Honeybees at the COC


The Canadian Opera Company is delighted to be part of the ever-growing support of honeybees, Currently we host seven hives onthe roof of our opera house, the Four Seasons Centre for the Performing Arts. Follow the honeybees' progress on Parlando, with visits and posts from beekeeper Fred Davis!

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Update from Fred

Beekeeper Fred Davis updates us on the honeybees' progress:

I've been trying to keep a watchful eye on the two hives during this summer. It's been hot and muggy and I was concerned that the humidity would have a negative impact on how much capped honey we would get this season and on the bees' overall behaviour. The bees will not add the important enzyme that preserves honey or cap the cells where the nectar is stored it until the humidity level of the nectar is about 18%. Honeybees stand at the opening to the hive and use their wings as fans to cool it off. That helps to maintain a 93 degree F temperature within.
Well, the bees surprised us all. Two weeks ago we removed and spun out about 80 lbs of honey. The honey frames went back on the hive two days later. We hope to get a good second harvest some time in the early Fall.

And here are some pictures, taken by Fred's wife, Barb.

Look how tall our bee hives are! They're bee condominiums now!

Fred smokes the bees, to relax them, making removal of the frames easier for everyone.

Fred's son, Sam, gives the thumbs up. This was an unbelieveably hot and humid day to be so heavily covered up.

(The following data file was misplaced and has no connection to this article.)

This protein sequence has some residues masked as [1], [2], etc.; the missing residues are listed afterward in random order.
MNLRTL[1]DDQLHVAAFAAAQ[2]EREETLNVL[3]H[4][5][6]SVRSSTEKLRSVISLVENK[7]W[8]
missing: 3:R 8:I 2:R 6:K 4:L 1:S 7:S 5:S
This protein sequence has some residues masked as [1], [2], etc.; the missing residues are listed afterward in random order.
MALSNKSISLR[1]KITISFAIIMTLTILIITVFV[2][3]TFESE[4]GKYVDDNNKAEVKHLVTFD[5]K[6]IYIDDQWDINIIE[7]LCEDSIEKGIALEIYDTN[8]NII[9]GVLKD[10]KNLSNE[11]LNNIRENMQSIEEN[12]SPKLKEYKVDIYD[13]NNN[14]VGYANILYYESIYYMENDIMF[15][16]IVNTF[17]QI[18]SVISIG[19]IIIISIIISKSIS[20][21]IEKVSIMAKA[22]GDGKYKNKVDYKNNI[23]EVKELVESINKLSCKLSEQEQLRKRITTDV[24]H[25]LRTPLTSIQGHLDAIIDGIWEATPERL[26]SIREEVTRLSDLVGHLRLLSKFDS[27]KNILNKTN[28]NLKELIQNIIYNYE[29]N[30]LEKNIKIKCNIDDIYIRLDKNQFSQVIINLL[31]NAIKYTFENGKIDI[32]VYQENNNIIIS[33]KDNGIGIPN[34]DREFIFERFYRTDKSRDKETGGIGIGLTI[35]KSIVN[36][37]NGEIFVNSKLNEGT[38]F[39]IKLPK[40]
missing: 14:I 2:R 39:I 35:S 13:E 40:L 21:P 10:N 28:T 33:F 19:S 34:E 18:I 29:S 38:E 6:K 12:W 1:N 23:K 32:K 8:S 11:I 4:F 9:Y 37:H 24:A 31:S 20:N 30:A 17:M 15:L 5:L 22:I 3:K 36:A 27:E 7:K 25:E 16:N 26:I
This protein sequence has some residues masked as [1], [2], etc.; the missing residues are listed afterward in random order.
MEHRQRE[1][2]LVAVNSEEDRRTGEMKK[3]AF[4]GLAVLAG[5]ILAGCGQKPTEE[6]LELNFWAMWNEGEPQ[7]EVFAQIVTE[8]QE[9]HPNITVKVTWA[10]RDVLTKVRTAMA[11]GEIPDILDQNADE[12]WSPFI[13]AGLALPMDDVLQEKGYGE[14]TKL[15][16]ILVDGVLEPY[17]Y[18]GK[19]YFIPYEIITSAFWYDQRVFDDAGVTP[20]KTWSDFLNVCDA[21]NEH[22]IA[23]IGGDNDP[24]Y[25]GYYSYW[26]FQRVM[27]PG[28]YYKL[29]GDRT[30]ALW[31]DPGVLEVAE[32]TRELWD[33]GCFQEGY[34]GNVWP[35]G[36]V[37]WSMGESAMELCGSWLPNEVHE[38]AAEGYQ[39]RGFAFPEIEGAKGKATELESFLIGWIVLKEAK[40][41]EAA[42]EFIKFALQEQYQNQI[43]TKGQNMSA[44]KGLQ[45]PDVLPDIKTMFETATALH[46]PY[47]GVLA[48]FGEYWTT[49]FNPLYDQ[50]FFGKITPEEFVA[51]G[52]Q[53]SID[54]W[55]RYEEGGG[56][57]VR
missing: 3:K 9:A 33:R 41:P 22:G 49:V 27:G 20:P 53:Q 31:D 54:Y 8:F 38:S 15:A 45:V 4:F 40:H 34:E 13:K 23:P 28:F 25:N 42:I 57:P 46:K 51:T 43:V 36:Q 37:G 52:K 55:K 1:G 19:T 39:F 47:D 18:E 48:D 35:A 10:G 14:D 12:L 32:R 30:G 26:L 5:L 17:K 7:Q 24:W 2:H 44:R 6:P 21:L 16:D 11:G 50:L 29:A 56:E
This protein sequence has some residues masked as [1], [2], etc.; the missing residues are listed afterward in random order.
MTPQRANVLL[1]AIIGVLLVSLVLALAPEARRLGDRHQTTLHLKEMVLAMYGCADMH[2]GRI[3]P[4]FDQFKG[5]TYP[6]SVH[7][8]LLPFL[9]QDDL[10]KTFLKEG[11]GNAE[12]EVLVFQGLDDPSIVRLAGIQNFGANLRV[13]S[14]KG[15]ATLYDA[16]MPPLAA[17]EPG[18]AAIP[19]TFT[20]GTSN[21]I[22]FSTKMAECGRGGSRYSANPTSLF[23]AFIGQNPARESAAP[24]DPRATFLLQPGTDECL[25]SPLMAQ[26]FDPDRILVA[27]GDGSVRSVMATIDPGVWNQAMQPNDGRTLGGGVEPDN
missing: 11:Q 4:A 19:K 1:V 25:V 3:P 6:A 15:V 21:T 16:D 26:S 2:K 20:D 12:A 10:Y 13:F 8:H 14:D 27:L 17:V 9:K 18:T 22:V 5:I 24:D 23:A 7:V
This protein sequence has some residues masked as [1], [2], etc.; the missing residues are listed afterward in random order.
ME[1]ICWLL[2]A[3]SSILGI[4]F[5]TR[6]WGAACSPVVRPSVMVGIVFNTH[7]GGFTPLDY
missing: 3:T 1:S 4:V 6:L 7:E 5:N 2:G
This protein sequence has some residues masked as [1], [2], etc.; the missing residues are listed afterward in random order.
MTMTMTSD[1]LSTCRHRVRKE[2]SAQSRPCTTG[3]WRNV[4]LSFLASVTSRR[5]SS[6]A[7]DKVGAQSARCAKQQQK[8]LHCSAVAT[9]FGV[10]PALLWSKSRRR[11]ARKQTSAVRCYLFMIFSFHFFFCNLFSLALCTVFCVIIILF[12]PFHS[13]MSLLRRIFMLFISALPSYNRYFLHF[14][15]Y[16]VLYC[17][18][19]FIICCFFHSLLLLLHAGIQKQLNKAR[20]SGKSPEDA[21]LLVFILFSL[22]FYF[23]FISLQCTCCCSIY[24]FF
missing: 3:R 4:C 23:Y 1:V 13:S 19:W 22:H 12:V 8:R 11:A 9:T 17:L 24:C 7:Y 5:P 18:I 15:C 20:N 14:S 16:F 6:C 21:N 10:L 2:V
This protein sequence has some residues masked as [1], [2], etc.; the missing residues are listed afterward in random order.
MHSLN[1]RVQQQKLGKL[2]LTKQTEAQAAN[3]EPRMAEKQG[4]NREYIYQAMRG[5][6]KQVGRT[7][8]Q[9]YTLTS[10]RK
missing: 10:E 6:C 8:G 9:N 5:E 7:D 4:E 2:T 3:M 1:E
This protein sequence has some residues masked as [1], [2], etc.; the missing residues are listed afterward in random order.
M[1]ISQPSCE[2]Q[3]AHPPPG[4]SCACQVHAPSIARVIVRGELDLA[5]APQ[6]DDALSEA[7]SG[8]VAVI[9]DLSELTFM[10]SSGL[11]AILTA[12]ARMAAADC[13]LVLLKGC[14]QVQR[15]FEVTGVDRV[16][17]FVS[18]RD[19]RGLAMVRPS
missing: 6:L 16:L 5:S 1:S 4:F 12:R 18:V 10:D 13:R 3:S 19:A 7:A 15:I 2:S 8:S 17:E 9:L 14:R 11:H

Some of the frames had been removed at this point.

Sam checks out a frame.

The raw honey is simply poured through a sieve to keep out any large, unwanted bits. The rest is pure, edible sweetness!

Thanks Fred! And thanks bees!

Posted by Gianna Wichelow / in Update from Fred / comments (2) / permalink


Update from Fred

Beekeeper Fred Davis updates us on the honeybees' progress:

We're in the second leg of the season for the honeybees. They've survived the cool Spring weather and are now facing hot Summer months. They seem to have made themselves at home and have produced some honey. We're keeping a close eye on them, the queens and the weather!

Posted by Gianna Wichelow / in Bee Update / comments (2) / permalink


To Swarm or not to Swarm

A swarm of bees is a rare occurrence. When the bees lose their home, or feel they have to leave, they gather around their queen in a clump and await the return of scout bees who are looking for a new spot. An interesting fact is that the bees are at their most docile in a swarm as they have no home to protect.

Surprising but true.

Posted by Gianna Wichelow / in Did you Know? / comments (0) / permalink

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Honey Nutritional Information

Read the nutritional guidelines for the FSC Honeybees Honey!